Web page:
Why we have to liberate our labor markets

Reading time 6 minutes

Today we see a new generation growing up with disruption all around them, facilitated by technology, easy to use and very, very cheap. Free distribution through the internet, hardware for a couple of hundreds of Euros with processing power that is sufficient to get a NASA or Tesla rocket to the moon and back. And all kinds of Software Development Kits (SDK’s) available for free and easy to use. Building mobile apps is a piece of cake and web services for data storage, hosting websites, e-commerce etc. are accessible for a handful of Euros a month.

This generation will set new rules for B2B and B2C markets without even knowing it is disruptive. To share a light on this, let’s go back some decades.

                                    Old school economics

Industrial power was about scale, the bigger the company, the more it could do. Labor (cheap) enabled production and expansion, factories were to be built without restrictions, money came cheap, consumers easy to find (exploding wealth in Western Societies), business was long term and predictable. Companies like IBM, Ford, General Electric, Philips, Kodak, Siemens easily grew their work forces into 400.000 or more.

While our wealth grew substantially from the early sixties into the eighties, labor became more expensive and as a result, production work was either automated or outsourced to China or other low cost countries (India and Eastern Europe for IT).

                      Education for all – the rise of the knowledge worker

High level education became available for everybody and a new generation found its way into the business world; Knowledge workers, moving away from ‘old school’ production, into financial services, technology and software development. The rise of companies like Microsoft, Oracle, HP, SAP, Nokia, Cisco and many other ‘tech’ companies are a result of this.

The first wave of internet businesses (early nineties), mobile services and an abundance of capital allowed for uncontrolled growth. A collapse in 2002 was inevitable, however, the internet claimed victory on a global scale.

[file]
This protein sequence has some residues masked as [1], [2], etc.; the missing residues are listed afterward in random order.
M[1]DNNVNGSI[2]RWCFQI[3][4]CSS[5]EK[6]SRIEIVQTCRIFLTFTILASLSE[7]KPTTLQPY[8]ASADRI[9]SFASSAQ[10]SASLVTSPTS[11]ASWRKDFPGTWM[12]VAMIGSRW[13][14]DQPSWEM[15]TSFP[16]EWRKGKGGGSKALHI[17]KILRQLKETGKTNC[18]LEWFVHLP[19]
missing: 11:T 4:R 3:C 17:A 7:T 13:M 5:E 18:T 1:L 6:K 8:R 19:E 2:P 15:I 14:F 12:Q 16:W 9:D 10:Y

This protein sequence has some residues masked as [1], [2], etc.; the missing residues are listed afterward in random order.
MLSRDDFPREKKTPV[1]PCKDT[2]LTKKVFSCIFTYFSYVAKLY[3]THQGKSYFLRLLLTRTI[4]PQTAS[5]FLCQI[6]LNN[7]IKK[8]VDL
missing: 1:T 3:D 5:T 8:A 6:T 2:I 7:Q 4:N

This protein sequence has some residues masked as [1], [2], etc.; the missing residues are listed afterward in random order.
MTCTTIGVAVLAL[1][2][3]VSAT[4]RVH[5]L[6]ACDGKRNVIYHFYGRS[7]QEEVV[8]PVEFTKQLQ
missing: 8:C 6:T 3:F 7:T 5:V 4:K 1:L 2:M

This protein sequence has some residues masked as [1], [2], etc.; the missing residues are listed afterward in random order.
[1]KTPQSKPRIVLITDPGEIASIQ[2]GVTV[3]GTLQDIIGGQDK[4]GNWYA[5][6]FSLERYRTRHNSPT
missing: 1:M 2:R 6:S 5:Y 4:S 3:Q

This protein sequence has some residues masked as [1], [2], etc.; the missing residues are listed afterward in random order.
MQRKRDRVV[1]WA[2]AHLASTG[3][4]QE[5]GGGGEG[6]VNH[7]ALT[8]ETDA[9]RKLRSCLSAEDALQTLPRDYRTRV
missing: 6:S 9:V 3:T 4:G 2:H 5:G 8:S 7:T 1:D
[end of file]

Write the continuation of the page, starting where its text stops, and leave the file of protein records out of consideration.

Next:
Despite this collapse, knowledge workers got hooked to digital tools and platforms (cloud services) to become more productive and are considered by companies to be highly valuable assets; many companies today claim their employees are the most valuable assets they have.

You could argue that many companies don’t act like it, and you might be right. In today’s world, employees no longer accept this; they want interesting work, they like working abroad and are looking for purpose. Money is a result, not their main driver.

They built their business on open source software (almost free of charge) and they believe that sharing expertise and knowledge is a good thing we can all benefit from.

Take for instance young kids, developing games or mobile apps; they learn how to do it by being part of a community, they share insights, rather than developing a ROI model, or check the possibilities to become profitable. They believe in sharing and free usage and will all become professionals someday……………what do you think their behaviour will be like once they join a company?

                          A new way of organizing a business

Imagine a company without Intellectual Property Rights (IPR) and without labour, what would be the reason of existence of a company?

That’s why a new type of organization will arise, to accomplish a specific task, defined by its community of workers aligned to it. A new labor model allowing this organization to scale up rapidly, to serve a specific need; and then (maybe) dispose the organization after it has done its job.

Some characteristics could be that they do not seek for durability or permanence and they seek their own dissolution. The success would be based on how quickly they can deliver value and enable their ‘employees’ (members) to reap the benefits of their contributions.

It could be a networked, global set up, using block chain technology to allow for payments, protect IPR and contracts and also share how each individual in this network contributes to the project, the quality she/he delivers and how they behave as team members.

(A bit similar to how you can provide feedback on how your Uber driver serviced you while driving you home the other night).